I mean, it's the object with the most descriptive text by far up to this point.

For now though, the only way forward is to the west towards the town Alex's father died in.


There's really not much to say. There are more creatures to fight or avoid, and another split path.

The only thing really of interest is the tiny blue wall in the top right corner which prevents the player from trying to travel back east and bump into the castle walls. It's a smart inclusion, but having there just be this single tile rather than extending the castle out a little bit would probably look a lot more pleasing aesthetically.

Still, I'd say it counts as something a beginner would overlook that Riegs catches.


As a big fan of not going where I should be, I changed directions yet again and headed to the north where a lumberjack had gone to town on quite a number of trees. The scenery also gets mixed up a little with a winding river coursing its way across the board. It's a nice change from a perfect border of trees along the edges to block Alex off.


Alex is quick to help out and produces the solid gold bar from his quarters to give away so this dude can get a new axe. In exchange, the lumberjack gives Alex his old axe which is capable of cutting down only certain trees.

There's no other way to go from here, so it's time to turn back and return to the critical path.


Except we never left the critical path at all. Ever Green Falls is currently blocked off by some small trees and Alex will need to acquire HM01 from the S.S. Anne the axe in order to CUT them down.

Lurking outside the village are a small group of bandits who see Alex as easy prey. Compared to the woodbeasts, these guys are much more aggressive, only ever moving towards Alex rather than having any randomization. They still have a moment where they pause in place, but this time the pause is a warning that they're about to shoot in Alex's direction as well. Again, like the beasts they move at cycle three so they're still pretty easy to avoid.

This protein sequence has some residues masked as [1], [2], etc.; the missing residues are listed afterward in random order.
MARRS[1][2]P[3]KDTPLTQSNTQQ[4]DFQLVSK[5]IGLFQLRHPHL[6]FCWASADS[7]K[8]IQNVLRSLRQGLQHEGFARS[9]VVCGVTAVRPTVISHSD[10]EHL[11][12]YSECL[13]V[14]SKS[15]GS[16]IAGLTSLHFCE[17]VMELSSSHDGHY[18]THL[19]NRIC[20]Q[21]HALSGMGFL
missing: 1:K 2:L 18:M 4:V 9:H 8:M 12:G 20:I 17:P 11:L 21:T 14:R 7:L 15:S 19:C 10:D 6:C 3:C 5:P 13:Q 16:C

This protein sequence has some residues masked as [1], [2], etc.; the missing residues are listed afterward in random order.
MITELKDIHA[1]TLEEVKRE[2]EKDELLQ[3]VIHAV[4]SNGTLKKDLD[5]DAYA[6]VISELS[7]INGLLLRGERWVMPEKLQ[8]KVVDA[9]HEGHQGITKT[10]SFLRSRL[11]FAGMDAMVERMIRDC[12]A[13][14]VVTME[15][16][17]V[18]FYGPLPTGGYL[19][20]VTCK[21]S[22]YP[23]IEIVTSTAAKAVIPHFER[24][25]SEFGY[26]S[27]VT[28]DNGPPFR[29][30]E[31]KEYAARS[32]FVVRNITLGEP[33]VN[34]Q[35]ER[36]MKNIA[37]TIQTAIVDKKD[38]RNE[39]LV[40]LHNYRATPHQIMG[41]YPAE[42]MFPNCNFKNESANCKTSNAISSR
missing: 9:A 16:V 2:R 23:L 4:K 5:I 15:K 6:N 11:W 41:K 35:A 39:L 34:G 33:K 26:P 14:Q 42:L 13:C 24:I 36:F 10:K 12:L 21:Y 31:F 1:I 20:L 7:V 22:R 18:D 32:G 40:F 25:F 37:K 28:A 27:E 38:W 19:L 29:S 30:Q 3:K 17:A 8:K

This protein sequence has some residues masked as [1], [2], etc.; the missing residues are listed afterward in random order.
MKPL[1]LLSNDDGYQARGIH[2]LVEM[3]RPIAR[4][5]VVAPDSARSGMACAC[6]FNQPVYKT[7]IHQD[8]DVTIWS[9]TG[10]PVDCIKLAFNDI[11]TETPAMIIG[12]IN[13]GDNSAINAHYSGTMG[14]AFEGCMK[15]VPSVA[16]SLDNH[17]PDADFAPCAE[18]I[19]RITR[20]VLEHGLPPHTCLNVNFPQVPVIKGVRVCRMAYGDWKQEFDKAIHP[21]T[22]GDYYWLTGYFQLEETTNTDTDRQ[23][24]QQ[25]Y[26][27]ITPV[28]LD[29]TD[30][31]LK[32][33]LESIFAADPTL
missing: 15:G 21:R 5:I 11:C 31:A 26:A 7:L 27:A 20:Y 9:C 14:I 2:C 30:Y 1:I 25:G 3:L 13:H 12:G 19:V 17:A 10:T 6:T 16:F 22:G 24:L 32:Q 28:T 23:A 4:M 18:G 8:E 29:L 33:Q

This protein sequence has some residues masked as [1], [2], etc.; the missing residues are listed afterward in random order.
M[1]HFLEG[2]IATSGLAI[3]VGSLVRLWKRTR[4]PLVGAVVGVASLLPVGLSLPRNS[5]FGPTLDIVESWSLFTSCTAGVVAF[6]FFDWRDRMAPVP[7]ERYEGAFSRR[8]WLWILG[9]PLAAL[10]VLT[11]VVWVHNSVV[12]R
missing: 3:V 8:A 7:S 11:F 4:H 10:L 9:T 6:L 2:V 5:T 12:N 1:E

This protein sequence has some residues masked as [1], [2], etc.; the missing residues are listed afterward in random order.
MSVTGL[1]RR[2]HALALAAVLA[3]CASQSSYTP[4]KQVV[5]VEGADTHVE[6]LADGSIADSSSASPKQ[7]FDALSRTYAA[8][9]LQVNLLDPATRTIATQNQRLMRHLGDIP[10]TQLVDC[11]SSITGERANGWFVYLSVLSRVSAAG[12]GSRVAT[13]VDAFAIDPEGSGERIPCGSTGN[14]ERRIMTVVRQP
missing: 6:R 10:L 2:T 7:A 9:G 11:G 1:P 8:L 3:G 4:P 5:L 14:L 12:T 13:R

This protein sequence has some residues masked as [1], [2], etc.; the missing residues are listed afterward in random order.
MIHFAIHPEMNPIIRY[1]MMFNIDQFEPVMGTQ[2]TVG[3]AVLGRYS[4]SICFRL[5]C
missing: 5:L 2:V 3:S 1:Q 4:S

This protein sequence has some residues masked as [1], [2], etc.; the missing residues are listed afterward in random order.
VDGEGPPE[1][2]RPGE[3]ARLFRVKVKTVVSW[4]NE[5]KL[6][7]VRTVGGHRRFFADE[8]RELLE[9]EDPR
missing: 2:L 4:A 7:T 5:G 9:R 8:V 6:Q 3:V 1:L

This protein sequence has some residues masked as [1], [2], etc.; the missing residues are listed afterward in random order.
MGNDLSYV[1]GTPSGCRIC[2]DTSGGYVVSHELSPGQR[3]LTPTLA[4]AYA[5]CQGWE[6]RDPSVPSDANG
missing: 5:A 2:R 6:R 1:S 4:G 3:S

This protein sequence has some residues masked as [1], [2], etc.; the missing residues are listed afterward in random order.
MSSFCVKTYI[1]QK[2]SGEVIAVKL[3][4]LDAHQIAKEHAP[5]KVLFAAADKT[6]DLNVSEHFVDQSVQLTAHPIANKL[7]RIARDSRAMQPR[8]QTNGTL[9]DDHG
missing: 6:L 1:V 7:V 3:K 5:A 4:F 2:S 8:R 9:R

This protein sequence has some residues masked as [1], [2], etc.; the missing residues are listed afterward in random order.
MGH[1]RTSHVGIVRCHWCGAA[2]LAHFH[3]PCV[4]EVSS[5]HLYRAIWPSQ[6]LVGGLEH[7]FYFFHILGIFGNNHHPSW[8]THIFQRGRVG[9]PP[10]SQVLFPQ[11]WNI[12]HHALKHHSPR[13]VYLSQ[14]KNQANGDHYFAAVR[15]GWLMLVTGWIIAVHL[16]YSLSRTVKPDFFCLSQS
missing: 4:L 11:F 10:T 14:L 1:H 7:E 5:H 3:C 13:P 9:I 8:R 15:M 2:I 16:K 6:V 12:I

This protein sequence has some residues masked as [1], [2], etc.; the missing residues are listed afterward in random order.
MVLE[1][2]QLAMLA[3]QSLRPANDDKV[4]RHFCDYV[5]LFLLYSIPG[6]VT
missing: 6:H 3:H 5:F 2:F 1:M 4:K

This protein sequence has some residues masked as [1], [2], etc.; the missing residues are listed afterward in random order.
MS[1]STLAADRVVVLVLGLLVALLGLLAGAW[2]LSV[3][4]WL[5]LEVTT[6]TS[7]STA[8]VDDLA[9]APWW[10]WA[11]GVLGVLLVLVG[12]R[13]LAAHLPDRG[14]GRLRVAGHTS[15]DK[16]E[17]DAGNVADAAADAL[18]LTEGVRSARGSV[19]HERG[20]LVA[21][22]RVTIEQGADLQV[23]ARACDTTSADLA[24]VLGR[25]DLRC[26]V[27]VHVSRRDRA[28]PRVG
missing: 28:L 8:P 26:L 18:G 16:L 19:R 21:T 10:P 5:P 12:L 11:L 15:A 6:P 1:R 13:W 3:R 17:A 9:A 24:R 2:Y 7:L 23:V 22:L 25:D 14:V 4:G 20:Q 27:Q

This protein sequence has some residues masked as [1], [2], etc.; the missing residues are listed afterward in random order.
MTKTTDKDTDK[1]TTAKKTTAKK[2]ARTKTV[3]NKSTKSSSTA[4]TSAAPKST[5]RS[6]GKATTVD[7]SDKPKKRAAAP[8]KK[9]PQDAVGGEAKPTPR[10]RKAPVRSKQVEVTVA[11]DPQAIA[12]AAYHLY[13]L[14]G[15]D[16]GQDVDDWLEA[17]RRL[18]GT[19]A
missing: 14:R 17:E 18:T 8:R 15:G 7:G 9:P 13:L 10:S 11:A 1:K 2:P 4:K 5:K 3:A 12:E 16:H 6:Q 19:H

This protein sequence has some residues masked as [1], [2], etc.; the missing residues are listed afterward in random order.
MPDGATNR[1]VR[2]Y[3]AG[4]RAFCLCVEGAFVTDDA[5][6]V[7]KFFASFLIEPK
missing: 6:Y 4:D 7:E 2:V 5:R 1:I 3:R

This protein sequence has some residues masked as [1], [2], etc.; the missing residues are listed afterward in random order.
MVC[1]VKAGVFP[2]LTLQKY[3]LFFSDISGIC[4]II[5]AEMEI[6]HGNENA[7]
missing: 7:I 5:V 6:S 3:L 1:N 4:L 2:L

As you might expect, the combination of walking and shooting towards Alex at all costs means there's plenty of opportunities for easy crossfire scenarios. Standing still and dodging past the shot of whichever thief is in front is all it takes to get most of them to shoot each other to pieces.

If a thief happens to catch Alex though, he'll be mugged and lose five gems as well as five health. (If Alex has no more gems he'll lose ten health instead.)


Once the thieves are dealt with and the trees have been cut, Alex can finally head to Ever Green Falls where his father's death is apparently a hot topic.

As far as ZZT towns go, this feels like a very early one. In particular it reminds me of the starting area of The Crypt.


The red building is an inn which mirrors the cafe from earlier in terms of pricing and health restored, but slightly more involved as Alex will need to stay here to advance the plot shortly.


Two buildings on the bottom contain "caskets", which I think are intended as in wine, but it's easy to misinterpret them as it looks like Alex is going to be on the hook for his father's funeral.


The other buildings contain chests with health, ammo, and gems. The gems give Alex enough money to pay for the inn regardless of what happens with his spending habits at the cafe, arrow salesman, or any ineptitude handling the thieves outside the town gate.


Going by the rest of the townsfolk, something terrible has been happening here with lots of mysterious deaths lately.


Finally it's time to get to business and learn the truth about why Alex's father was killed.


Did anybody guess this? Acro stole the pocket teleportation device and either killed Alex's father or had the beast of Blackwood do it. Either way, this is a game where such devices apparently exist and are not allowed in dragon-related contests.